Hello, I am Lisa Thompson.
A couple of you know me; I am starting a coworking facility in Media PA. Currently the stage is set with a location that I am applying for right near the courthouse. I don’t have it yet, but the landlord is very excited by the project so I expect some leeway there. With the proximity to the courthouse, I expect the majority of my clientèle to be lawyers needing either meeting space or those from out of town. The space is small to start out but there is room to grow. I will announce more as it happens!
I recently read a post about coworking being a generational thing for the millenials. True, maybe? But for those of you hanging out in the coworking places, is everyone a millenial? Not even close. The founders of most of these coworking sites are smart entrepreneurs who are beyond the millenial age, at least chronologically. Just look at the photos from events at places such as IndyHall and Citizen Space and you notice that coworkers have embraced a common philosophy regardless of birth age. At Cubes&Crayons, we have coworkers, coworkers with young kids, and coworkers whose kids have long out grown our space.
What occurred to me is that coworking is generational if you change your definition. Coworking is about this “generation” of people altering the perception of “professional,” “work environment,” “colleague,” etc. It is about hip people writing their own ticket for work. Coworkers are skilled individuals who are prepared to be part of the global community. They are interested in programs that are developing like PACTFund, where they can exchange their skills with other people’s skills.
And businesses need to be aware of and adapt to this changing workforce. I have been researching this avenue quite a bit and as much as “coworking” is hip and trendy, it is smart and necessary in our changing economy. When software engineers end up doing business with colleagues halfway across the world, what’s to motivate them to come into a traditional office? Isn’t it more interesting for them to be in a coworking space where they can meet people in all walks of life? Businesses will be getting educated if they want to survive and stay competitive. It is just a matter of time before this “generation” of coworkers changes the way businesses do business.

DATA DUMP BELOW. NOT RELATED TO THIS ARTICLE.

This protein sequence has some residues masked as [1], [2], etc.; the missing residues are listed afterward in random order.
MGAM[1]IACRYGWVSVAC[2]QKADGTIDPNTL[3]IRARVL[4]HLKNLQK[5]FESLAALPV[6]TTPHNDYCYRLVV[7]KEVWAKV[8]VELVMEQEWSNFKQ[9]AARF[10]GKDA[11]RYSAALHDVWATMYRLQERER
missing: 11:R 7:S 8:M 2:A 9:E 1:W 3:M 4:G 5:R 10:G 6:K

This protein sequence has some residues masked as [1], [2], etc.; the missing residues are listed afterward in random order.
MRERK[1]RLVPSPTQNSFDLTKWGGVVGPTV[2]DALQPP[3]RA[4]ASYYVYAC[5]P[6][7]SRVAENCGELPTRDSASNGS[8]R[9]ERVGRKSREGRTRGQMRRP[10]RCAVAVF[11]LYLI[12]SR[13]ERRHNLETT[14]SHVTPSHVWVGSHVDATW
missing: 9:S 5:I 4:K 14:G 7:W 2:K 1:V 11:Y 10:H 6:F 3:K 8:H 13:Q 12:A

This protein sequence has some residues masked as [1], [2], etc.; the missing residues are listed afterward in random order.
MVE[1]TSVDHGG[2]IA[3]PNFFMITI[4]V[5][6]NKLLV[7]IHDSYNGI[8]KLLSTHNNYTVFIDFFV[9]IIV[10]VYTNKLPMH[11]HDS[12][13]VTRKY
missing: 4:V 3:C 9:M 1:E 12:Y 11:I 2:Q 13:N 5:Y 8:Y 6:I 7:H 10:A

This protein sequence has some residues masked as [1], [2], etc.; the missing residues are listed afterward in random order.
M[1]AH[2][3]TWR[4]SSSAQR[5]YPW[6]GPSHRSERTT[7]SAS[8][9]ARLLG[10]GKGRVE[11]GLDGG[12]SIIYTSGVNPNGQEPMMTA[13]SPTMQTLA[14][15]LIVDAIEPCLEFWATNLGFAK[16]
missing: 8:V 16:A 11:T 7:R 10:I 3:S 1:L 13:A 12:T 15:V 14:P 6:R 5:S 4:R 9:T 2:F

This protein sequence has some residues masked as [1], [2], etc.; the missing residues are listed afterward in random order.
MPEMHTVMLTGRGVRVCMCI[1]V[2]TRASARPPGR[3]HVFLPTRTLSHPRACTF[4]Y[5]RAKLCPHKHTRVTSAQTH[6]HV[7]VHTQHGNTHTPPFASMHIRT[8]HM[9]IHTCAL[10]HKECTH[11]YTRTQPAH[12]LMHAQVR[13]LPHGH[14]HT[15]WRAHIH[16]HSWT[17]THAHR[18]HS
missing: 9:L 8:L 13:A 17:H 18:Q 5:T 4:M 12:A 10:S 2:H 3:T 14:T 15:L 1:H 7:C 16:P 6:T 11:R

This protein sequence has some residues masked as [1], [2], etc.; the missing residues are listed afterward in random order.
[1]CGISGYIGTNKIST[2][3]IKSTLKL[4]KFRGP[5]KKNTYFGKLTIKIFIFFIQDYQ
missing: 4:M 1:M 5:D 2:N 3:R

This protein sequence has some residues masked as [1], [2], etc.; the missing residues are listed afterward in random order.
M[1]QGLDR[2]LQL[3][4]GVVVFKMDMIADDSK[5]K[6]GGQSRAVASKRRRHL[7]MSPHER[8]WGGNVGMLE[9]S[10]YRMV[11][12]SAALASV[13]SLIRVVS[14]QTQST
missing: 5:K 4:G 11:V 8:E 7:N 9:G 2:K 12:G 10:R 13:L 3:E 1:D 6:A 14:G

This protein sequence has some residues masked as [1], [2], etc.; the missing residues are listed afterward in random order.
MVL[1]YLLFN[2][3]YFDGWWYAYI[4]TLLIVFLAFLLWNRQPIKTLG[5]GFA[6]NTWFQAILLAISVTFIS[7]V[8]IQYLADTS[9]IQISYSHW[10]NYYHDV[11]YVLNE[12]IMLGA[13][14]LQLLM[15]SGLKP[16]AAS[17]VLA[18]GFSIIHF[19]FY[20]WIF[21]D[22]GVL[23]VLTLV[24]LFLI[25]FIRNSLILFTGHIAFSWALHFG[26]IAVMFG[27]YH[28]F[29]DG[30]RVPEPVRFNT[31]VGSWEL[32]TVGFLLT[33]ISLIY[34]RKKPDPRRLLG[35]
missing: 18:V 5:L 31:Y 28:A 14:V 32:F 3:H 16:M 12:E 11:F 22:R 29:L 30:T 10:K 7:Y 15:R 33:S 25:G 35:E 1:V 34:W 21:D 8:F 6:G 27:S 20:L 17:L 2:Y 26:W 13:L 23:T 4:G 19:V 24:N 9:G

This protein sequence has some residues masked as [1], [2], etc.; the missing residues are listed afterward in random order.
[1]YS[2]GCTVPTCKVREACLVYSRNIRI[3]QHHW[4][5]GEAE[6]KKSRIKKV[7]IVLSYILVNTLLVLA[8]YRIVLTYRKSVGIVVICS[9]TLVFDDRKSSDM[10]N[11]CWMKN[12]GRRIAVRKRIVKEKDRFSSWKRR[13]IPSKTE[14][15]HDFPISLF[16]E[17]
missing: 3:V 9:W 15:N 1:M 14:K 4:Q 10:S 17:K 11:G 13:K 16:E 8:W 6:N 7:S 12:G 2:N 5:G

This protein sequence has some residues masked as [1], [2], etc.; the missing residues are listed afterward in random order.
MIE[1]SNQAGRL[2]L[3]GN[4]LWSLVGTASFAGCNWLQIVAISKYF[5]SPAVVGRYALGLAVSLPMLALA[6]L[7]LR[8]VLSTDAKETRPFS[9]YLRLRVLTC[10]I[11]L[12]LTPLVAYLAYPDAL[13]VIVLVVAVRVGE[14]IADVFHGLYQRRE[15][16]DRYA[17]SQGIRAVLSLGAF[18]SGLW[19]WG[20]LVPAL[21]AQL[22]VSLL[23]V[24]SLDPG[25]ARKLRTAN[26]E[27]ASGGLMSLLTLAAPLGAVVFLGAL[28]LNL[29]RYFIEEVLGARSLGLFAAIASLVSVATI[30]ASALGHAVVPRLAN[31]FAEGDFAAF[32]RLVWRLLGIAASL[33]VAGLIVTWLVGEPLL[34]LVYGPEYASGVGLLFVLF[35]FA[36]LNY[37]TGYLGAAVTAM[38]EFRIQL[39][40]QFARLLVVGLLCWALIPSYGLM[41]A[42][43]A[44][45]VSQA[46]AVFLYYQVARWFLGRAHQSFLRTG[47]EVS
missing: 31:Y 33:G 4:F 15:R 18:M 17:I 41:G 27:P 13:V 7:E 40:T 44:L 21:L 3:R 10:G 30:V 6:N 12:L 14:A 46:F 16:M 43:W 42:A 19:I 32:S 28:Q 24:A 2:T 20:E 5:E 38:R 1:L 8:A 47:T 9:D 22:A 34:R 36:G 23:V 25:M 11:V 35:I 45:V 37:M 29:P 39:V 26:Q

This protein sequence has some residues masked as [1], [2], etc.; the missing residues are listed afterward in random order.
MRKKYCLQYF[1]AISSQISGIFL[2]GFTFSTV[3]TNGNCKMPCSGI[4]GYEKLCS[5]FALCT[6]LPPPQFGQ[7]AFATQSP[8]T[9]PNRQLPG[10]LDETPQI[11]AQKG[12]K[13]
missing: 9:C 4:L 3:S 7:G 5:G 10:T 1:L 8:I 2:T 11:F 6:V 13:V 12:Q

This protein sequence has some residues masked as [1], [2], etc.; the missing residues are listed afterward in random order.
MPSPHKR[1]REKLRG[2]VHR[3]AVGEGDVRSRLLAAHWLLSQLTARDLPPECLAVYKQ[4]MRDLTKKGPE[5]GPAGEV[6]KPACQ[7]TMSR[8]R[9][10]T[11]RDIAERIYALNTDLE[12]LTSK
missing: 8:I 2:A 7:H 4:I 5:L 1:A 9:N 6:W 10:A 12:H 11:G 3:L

Cubes&Crayons, my brain child, launched a little over a month ago and is essentially co-working with a twist. We offer a fantastic co-working environment – lots of different offices and places to work, a lounge, kitchen, library and conference room, flexibility in rates. We also have childcare on site and down the hall for those who need a place for the little ones while they work. You drop off your kid, walk 5 seconds to an office and are blissfully at work. And if you don’t have kids, no worries. You never have to see them if that isn’t your thing. The children don’t disrupt the work, co-workers get all the great benefits of co-working whether they are parents are not. It has been absolutely amazing to see people enjoying this vision. I have met great people online and in person and am loving the adventure of it all.
Our campus is in downtown Menlo Park, near Stanford University, which is great for work and to grab food or do a little shopping. We don’t have as many just straight co-workers i.e. sans little ones as I would like, but that takes time. I am still working on reaching that community in the Silicon Valley. I know they can’t possibly all be sitting up in SF. Where are all you rails software engineers and web 2.0 people? Come network…can’t wait to promote the business you create while hanging out at Cubes&Crayons. Comments always appreciated on this…
So, this is the first of what looks to be a long and heartfelt blog. My six month old daughter is snoring on my lap as I write this and I wonder what she will think of all this as she grows up. Will co-working be the norm and not the exception by the time she and her 2 1/2 year old sister are in the work world. I hope so. Only way to work in my opinion. Keep you posted on all…